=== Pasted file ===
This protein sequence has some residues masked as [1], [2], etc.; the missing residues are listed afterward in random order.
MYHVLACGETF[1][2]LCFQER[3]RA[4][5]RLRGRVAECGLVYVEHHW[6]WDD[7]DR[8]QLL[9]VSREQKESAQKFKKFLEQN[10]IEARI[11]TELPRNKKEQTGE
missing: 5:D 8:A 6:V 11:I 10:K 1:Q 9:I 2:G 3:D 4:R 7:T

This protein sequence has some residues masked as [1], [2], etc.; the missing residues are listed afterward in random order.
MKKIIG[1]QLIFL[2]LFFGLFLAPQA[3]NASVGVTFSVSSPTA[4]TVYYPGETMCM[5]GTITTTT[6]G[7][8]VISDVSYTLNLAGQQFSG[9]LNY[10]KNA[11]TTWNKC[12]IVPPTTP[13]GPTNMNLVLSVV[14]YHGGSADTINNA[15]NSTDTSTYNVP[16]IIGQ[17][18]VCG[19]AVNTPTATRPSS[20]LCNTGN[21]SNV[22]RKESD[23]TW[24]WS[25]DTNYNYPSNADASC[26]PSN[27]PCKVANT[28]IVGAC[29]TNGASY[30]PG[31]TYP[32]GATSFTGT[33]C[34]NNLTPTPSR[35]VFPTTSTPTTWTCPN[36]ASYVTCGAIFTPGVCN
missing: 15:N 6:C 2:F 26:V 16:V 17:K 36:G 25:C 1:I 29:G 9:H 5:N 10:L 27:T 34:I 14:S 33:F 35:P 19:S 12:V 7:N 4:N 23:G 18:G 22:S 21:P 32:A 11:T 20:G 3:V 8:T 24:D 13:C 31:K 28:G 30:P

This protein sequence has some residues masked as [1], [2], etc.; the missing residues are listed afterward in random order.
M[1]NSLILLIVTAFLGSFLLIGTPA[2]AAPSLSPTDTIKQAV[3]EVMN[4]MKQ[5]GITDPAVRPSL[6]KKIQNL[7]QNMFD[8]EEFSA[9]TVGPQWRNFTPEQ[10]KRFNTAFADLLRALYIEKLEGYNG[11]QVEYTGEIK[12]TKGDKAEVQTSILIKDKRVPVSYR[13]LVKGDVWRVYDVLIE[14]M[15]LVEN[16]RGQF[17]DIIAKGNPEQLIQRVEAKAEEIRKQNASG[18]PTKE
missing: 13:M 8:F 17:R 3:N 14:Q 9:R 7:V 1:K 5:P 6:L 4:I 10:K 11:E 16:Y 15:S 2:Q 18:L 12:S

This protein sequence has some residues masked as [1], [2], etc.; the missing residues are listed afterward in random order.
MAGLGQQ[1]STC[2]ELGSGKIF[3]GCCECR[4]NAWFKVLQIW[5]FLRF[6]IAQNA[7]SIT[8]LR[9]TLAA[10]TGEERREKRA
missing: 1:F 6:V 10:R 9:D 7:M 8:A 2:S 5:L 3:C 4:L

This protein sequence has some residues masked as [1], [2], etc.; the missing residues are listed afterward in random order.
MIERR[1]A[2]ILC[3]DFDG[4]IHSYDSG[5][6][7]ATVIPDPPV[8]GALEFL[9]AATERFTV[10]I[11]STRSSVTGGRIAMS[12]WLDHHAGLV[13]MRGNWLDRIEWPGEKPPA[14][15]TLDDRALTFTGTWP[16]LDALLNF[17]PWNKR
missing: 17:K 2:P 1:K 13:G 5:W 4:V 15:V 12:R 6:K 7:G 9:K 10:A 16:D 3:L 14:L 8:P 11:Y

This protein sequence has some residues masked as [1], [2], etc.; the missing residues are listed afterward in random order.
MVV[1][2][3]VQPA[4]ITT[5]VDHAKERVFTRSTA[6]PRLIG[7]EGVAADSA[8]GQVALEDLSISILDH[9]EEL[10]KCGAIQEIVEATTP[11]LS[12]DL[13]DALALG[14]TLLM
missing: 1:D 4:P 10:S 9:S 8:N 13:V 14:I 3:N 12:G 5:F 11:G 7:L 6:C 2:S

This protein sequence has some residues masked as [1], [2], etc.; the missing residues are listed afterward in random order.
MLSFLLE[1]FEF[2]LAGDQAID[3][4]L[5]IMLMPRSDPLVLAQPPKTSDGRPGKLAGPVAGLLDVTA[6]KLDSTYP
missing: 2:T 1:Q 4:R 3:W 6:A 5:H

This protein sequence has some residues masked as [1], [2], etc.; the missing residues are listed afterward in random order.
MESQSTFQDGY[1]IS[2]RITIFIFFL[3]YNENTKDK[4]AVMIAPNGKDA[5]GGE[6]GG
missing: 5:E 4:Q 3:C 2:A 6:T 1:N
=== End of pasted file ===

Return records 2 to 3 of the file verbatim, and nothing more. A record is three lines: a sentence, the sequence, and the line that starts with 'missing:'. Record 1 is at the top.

This protein sequence has some residues masked as [1], [2], etc.; the missing residues are listed afterward in random order.
MKKIIG[1]QLIFL[2]LFFGLFLAPQA[3]NASVGVTFSVSSPTA[4]TVYYPGETMCM[5]GTITTTT[6]G[7][8]VISDVSYTLNLAGQQFSG[9]LNY[10]KNA[11]TTWNKC[12]IVPPTTP[13]GPTNMNLVLSVV[14]YHGGSADTINNA[15]NSTDTSTYNVP[16]IIGQ[17][18]VCG[19]AVNTPTATRPSS[20]LCNTGN[21]SNV[22]RKESD[23]TW[24]WS[25]DTNYNYPSNADASC[26]PSN[27]PCKVANT[28]IVGAC[29]TNGASY[30]PG[31]TYP[32]GATSFTGT[33]C[34]NNLTPTPSR[35]VFPTTSTPTTWTCPN[36]ASYVTCGAIFTPGVCN
missing: 15:N 6:C 2:F 26:V 16:V 17:K 36:G 25:C 1:I 29:G 9:H 5:N 10:L 27:T 34:I 14:S 33:F 35:P 19:S 12:V 7:N 4:N 23:G 18:G 22:S 21:P 32:A 11:T 20:G 3:V 8:T 24:D 13:C 31:K 28:G 30:P

This protein sequence has some residues masked as [1], [2], etc.; the missing residues are listed afterward in random order.
M[1]NSLILLIVTAFLGSFLLIGTPA[2]AAPSLSPTDTIKQAV[3]EVMN[4]MKQ[5]GITDPAVRPSL[6]KKIQNL[7]QNMFD[8]EEFSA[9]TVGPQWRNFTPEQ[10]KRFNTAFADLLRALYIEKLEGYNG[11]QVEYTGEIK[12]TKGDKAEVQTSILIKDKRVPVSYR[13]LVKGDVWRVYDVLIE[14]M[15]LVEN[16]RGQF[17]DIIAKGNPEQLIQRVEAKAEEIRKQNASG[18]PTKE
missing: 13:M 8:F 17:R 3:N 14:Q 9:R 7:V 1:K 5:P 6:L 4:I 10:K 11:E 16:Y 15:S 2:Q 18:L 12:S